1. Knowledge Base
  2. Using the Scan Kit
  3. Interpreting Force Plate Scan Results

The Balance Scan

The Balance Scan consists of a series of single leg balance trials and is utilized to assess balance, stability, and proprioception.

Balance ability is related to health, performance, movement function, and risk across numerous populations and can be reliably measured utilizing the Balance Scan. This scan specifically measures an individual's ability to balance holistically, by assessing single-leg balance function and capability.  Balance capabilities are not static nor inherent. They can be improved through exercise and can be adversely impacted by a variety of different underlying physical ailments.

Research has shown balance ability to be a valid indicator for fall-risk in general populations, as an early warning sign of Parkinson's disease and diabetes, as well as an indicator of higher risk of lower limb injury in athletes. Our ability to balance utilizes complex interactions between different systems of the body.  Functions from our nervous system (brain), musculoskeletal system (muscles/bones), and vestibular system (inner ear) can all be analyzed simply from the Balance Scan. These findings show that balance tests can be utilized as a reliable and valid assessment of human balance capability.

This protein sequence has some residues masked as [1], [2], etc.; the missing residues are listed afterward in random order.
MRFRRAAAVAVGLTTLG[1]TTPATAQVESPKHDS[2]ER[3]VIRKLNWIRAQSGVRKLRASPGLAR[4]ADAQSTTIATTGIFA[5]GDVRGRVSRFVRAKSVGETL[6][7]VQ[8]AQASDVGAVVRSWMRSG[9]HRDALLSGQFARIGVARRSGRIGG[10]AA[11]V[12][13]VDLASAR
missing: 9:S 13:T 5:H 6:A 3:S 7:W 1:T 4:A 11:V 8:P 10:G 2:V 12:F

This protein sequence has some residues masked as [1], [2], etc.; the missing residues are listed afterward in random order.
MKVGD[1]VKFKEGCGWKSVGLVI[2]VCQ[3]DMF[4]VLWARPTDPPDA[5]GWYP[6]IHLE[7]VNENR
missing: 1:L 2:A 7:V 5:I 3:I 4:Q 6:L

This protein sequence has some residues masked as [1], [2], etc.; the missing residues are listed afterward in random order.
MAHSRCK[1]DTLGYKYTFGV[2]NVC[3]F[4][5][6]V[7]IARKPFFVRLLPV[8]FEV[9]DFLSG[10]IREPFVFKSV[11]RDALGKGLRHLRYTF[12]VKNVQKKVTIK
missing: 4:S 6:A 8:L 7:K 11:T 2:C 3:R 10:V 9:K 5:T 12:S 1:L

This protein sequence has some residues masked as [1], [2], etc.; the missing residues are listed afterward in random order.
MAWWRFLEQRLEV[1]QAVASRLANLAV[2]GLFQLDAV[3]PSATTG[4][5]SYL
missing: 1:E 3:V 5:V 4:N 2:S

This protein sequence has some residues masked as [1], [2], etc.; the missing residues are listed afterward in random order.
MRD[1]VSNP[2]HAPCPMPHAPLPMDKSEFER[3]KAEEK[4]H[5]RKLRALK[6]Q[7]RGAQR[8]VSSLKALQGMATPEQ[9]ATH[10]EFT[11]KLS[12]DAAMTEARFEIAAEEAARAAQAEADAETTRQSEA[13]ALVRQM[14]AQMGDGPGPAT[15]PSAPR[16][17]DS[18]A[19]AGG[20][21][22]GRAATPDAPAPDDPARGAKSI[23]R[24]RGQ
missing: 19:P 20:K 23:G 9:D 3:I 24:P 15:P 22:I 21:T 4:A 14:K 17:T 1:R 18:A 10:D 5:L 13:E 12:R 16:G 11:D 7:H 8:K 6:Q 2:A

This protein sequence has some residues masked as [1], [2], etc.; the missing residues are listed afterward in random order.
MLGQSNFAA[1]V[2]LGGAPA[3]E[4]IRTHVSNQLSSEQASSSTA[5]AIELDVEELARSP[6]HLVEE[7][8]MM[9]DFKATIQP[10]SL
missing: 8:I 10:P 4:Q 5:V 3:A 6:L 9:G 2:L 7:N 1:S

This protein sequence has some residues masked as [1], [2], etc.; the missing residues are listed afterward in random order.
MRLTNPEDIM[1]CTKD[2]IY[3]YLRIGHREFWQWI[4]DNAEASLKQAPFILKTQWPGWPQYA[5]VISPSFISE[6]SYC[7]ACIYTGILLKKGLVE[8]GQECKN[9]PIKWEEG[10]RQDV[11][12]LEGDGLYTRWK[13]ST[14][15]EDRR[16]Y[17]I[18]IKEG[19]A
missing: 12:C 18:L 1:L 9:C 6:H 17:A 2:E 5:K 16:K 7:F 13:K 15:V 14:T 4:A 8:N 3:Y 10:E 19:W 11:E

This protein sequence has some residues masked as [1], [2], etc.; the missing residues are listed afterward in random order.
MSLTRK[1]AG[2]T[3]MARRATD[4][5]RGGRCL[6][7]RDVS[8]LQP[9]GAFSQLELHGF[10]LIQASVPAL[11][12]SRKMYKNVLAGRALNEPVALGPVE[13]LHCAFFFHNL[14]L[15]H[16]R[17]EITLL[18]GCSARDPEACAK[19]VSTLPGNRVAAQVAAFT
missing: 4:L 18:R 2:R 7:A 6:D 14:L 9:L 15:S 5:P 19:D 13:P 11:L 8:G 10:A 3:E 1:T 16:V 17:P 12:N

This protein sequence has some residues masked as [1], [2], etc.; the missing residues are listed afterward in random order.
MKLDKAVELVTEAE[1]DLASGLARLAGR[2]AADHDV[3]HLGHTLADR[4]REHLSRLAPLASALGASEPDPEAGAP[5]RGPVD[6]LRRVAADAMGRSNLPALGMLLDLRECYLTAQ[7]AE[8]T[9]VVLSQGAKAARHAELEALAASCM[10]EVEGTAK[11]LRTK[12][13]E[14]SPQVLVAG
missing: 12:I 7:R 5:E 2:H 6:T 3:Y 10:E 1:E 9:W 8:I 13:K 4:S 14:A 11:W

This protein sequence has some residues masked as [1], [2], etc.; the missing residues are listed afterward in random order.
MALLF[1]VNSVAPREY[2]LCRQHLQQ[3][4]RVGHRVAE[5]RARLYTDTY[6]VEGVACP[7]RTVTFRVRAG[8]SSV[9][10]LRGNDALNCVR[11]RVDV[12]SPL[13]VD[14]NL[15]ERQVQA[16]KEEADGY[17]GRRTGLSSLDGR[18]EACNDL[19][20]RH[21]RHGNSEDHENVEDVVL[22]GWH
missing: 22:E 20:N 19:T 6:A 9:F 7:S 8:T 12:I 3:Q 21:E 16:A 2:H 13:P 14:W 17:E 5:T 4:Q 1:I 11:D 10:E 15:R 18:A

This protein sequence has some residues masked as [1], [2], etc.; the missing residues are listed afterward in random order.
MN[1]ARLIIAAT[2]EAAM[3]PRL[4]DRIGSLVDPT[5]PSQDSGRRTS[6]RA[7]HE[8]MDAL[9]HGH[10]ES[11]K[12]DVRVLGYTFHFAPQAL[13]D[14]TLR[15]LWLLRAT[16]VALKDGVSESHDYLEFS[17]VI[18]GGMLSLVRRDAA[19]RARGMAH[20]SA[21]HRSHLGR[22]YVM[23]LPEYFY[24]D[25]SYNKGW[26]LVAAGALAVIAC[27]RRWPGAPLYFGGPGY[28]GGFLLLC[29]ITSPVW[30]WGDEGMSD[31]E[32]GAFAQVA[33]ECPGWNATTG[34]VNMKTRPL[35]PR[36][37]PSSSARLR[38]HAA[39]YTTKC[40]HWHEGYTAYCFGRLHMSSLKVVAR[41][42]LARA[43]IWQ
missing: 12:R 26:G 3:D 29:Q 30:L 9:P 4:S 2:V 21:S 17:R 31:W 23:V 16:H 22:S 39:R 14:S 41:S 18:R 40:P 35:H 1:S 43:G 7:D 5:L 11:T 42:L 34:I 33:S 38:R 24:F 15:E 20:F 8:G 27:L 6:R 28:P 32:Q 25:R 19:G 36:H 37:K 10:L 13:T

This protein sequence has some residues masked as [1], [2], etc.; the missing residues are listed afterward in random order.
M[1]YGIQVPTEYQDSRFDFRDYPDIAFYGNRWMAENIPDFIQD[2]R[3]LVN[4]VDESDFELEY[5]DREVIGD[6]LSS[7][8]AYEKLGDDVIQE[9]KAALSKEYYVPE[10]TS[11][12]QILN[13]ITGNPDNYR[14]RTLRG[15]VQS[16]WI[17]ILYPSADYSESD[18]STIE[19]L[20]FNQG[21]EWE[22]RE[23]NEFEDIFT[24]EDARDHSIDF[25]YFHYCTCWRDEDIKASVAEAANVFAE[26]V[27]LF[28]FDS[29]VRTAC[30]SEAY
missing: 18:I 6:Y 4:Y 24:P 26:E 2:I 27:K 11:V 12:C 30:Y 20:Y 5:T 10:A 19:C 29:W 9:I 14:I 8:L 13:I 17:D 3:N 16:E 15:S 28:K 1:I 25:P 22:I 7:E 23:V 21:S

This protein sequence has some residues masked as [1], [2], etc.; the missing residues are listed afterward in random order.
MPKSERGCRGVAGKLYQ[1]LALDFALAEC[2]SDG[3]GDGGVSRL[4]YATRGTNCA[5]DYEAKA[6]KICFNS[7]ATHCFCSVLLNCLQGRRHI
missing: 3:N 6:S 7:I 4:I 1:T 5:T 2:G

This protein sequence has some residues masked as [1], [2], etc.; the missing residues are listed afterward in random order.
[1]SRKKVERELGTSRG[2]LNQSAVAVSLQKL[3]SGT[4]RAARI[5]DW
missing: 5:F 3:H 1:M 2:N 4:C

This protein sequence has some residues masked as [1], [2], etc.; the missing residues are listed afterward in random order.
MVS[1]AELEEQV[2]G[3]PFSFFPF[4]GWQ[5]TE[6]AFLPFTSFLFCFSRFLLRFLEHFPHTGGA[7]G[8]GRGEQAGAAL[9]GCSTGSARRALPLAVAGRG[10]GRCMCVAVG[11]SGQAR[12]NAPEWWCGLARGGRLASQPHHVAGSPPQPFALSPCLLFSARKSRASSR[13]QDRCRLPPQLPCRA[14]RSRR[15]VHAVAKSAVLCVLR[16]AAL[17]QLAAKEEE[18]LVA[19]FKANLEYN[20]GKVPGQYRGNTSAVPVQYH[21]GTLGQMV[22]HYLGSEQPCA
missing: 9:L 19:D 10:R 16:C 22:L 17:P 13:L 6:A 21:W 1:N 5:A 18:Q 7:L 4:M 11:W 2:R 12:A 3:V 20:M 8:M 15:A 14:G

Balance Scan

The Balance Scan also has the benefit of being an extremely low intensity assessment.  Elderly, injured, or post-injury individuals who may not be cleared for dynamic assessment are often able to perform a balance test. In the rehabilitative setting, this allows for a much earlier objective assessment of the individual and can help to guide rehab protocols as well as track progress. Balance assessments are also often utilized in the clinical setting after a concussion or traumatic brain injury (TBI) to assess progress and compare with pre-injury or database thresholds for healthy individuals. Balance tasks can be utilized by populations of all ages and abilities, including elderly, sedentary, or immobile individuals who may be unable to or uncomfortable performing more dynamic assessments.